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-   -   Night photo tips (http://www.railpictures.net/forums/showthread.php?t=15867)

Mark T 10-28-2012 08:36 PM

Night photo tips
 
I finally got a new tripod last week along with a small remote control for my camera and took them out for a trial on friday night. Despite the lack of decent motive power, I'm quite pleased with the results (especially the sharpness):

http://www.flickr.com/photos/youthwi...57631874388108

Does anyone have any tips or comments for improving them? There's quite a few bits of stray light and some distortion (?) around the light sources....

Note I'm not trying to get them on rp.net and haven't done any work in photoshop other than basic RAW processing / resizing etc.

Thanks in advance :D

Dennis A. Livesey 10-29-2012 02:06 AM

Nice shots. Try submitting the two shot to RP.

Once I got a ball head for my tripod it was hard to stops using it even during the day. I do it to help insure that I get every ounce of sharpness I can.

On my camera there are 3 custom settings so I can get to them fast.

For me:
1. Normal daylight settings
2. Pan shot settings.
3. Tripod settings. Two second timer, mirror up, low ISO.

I like to say I can do magic with a tripod. You can too; witness your streak shots.

Mark T 10-30-2012 08:25 AM

Thanks Dennis - out of interest what settings do you find best? On another forum I've had some feedback about high f stops causing the defraction in the light sources combined with the idea of using a prime lens rather than the 18-200 - I'd be interested to hear others thoughts?

I added a few more last night with the added bonus of some interesting sky....http://www.flickr.com/photos/youthwi...7631874388108/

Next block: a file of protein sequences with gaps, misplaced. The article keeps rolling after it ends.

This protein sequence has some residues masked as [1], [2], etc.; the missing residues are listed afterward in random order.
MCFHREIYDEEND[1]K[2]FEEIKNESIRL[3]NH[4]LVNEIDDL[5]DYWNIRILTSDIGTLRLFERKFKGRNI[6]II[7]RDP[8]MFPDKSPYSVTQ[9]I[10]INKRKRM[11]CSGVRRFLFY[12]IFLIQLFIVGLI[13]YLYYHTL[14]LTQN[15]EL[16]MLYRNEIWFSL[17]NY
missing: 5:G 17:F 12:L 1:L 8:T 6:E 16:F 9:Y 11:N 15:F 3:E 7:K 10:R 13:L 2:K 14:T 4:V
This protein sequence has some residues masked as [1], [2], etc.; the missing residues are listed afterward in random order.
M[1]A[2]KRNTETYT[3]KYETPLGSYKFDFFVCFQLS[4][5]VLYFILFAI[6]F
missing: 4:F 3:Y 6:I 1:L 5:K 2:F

Northern Limits 10-31-2012 02:16 AM

Careful - doing night shots can be addictive :lol:
Nicely done. I like the dramatic sky in "350 Crewe".

Dennis A. Livesey 10-31-2012 04:21 AM

Quote:

Originally Posted by Mark T (Post 160714)
Thanks Dennis - out of interest what settings do you find best? On another forum I've had some feedback about high f stops causing the defraction in the light sources combined with the idea of using a prime lens rather than the 18-200 - I'd be interested to hear others thoughts?

I added a few more last night with the added bonus of some interesting sky....http://www.flickr.com/photos/youthwi...7631874388108/

2 stops down from wide open usually give the "best" performance of the lens with the most sharpness and best contrast etc. I generally shoot there if possible.

However, I would say with the best lenses, wide open and closed down, only a critical eye will care about the performance.

For low light tripod shots, I set the camera to a ISO 200, mirror up and 2 second timer.

Holloran Grade 10-31-2012 08:08 PM

Night shots.
 
It really depends on where you are and what you seek to accomplish.

Shorter exposure (5sec) to freeze the action - wide angle lens to capture the scene.

[photoid=299701]


Longer exposure (>5sec) to catch the blur - and a longer lens 24-105mm.

[photoid=316569]


Crazy long 3 minute exposure at 16mm.

[photoid=362384]


Hand held (propped against a fence) with a 24-105mm because I forgot to grab the 16-35mm.